bookworms versus couch potatoes


RED STATES - - Where heavy book-buying exceeds national average.

ORANGE STATES - - Where heavy T-V viewing exceeds national average.

T HERE MAY BE PEOPLE WHO READ LOTS OF BOOKS AND ALSO WATCH LOTS OF TELEVISION , but divide the nation up according to areas with the heaviest concentrations of people who do one or the other and U.S. geography seems to form itself into two distinct archipelagoes. In the map above, the United States is segmented into what are known as “areas of dominant influence”—that is, the major television markets. The map shows the ADIs in which the percentage of people who buy twenty or more books a year is above the national average, and those in which the percentage of people who watch enormous amounts of television (for men, thirty-four or more hours a week; for women, thirty-nine or more hours a week) is above the national average.

Not surprisingly, the key variable that separates book-dominated from TV-dominated ADIs is the average level of education. People who buy books tend disproportionately to have college degrees and also to have incomes above $100,000 a year and houses that cost at least $200,000; when they’re not reading, they are more likely than the average American to participate in such activities as skiing, hiking, and playing racquetball. Because well-educated people have been more likely than most other Americans to join the migration to the high-tech boomtowns of the West, book-buying in the western states is relatively heavy. Also, the amount of time spent watching television  the West is depressed by the fact that women in western states are more likely to have jobs than are women in the eastern states, and by poor signal reception in some sparsely settled areas.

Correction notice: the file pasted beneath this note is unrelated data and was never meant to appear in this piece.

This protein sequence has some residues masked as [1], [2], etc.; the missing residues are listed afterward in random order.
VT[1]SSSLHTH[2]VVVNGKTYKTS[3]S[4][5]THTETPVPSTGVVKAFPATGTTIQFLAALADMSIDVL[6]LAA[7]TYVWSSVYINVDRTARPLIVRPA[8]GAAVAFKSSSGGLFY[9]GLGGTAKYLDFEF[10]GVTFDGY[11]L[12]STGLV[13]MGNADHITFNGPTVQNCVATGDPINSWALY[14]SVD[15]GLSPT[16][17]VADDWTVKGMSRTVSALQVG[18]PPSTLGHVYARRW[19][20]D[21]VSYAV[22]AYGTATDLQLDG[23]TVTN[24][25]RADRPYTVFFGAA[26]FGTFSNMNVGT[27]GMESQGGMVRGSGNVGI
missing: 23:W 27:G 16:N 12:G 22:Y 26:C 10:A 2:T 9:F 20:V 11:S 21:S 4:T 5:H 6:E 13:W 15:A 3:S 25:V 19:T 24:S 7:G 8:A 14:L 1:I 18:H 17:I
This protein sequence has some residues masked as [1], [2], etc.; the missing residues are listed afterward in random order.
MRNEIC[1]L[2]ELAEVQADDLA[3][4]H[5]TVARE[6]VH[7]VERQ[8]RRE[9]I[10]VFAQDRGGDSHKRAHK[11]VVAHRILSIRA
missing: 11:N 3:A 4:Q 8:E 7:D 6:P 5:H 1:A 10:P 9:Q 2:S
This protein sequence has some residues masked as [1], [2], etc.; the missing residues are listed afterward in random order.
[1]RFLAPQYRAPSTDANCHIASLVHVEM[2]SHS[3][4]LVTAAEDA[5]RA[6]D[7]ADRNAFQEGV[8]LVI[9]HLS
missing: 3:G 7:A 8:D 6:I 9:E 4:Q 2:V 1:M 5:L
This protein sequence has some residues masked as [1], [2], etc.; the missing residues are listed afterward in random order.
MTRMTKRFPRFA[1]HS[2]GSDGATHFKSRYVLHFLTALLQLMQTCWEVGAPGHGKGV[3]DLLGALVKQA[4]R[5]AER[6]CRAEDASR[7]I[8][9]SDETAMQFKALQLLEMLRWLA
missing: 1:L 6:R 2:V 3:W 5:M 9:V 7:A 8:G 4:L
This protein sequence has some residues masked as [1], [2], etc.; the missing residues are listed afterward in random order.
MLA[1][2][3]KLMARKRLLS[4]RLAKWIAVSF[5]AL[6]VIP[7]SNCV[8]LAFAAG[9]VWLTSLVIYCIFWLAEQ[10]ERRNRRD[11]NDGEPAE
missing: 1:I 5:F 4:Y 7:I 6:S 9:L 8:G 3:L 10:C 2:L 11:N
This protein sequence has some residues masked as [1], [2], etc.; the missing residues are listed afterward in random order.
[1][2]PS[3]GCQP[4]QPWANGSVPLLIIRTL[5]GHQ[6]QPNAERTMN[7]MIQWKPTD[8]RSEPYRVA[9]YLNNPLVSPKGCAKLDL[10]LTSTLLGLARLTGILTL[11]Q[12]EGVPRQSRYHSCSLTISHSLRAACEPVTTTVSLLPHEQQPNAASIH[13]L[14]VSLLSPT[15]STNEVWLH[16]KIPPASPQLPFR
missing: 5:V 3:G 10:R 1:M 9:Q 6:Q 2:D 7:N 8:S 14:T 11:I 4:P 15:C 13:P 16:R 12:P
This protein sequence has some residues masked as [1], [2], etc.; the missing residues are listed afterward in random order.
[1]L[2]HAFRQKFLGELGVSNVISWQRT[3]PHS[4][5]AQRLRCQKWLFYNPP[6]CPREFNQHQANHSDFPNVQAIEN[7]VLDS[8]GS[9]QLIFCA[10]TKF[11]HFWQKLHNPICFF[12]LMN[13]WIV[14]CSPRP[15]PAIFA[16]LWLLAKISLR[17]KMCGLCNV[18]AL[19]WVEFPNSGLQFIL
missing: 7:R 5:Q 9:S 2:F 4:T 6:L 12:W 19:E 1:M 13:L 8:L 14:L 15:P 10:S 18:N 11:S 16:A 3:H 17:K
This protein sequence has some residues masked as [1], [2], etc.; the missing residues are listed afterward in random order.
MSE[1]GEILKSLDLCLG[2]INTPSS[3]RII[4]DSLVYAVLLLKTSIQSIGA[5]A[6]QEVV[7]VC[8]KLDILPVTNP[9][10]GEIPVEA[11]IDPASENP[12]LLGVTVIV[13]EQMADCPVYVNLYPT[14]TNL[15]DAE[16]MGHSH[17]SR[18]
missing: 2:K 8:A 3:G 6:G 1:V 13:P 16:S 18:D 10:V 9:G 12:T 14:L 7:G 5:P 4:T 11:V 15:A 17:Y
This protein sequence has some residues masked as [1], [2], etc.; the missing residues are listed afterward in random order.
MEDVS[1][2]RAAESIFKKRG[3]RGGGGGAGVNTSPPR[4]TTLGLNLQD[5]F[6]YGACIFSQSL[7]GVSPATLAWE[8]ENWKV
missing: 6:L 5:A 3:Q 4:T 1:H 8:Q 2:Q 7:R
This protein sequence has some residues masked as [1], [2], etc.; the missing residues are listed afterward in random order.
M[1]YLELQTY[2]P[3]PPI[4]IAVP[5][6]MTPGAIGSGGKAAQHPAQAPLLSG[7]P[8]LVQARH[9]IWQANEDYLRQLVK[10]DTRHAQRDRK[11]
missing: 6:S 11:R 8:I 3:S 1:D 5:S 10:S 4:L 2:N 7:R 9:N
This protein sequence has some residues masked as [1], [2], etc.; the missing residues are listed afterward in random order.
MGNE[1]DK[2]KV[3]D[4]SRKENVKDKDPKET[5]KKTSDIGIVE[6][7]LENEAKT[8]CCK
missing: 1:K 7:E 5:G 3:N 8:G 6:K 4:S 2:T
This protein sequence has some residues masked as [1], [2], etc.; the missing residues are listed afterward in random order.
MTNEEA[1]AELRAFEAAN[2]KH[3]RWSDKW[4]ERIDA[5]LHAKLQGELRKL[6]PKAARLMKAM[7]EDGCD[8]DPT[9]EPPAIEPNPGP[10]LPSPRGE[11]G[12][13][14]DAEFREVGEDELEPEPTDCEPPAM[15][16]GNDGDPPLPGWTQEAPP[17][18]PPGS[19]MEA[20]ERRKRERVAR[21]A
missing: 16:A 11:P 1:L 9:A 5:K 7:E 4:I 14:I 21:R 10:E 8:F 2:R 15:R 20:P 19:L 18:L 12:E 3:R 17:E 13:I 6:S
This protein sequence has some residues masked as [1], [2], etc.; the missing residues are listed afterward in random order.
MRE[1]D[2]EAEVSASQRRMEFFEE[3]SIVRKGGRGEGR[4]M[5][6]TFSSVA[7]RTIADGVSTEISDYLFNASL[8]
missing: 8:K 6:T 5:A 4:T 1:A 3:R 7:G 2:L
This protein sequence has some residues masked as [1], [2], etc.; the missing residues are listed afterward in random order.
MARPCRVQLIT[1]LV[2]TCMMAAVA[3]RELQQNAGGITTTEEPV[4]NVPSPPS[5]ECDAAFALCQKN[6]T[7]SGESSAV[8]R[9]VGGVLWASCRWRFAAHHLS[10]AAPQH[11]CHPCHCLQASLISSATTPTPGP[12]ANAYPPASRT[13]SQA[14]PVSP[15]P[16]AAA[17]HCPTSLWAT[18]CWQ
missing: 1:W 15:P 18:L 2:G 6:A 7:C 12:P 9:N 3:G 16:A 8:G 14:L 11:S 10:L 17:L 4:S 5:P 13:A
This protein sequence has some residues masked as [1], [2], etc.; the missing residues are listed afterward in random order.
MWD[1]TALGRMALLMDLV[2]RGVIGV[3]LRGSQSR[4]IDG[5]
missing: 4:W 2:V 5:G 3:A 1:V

The people who log the most time in front of the television set are located disproportionately in the South and are more likely than other Americans never to have finished high school. They are a sedentary bunch in other respects, too. While heavy television viewers are more likely to live in mobile homes than other Americans, they also are among the Americans who least frequently change their address. Heavy viewers are more likely than the average American to smoke cigarettes, to drink signiflcant amounts of beer, wine, and liquor, to entertain at home, and to travel by bus if they take a pleasure trip.

The one area of overlap between heavy hook buyers and heavy television watchers, in south Florida, reflecting the fact that the demographic disparities there are among the most extreme in the nation. —Michael J. Weiss.


The ATLANTIC Monthly

October 1989. (Pg. 81.

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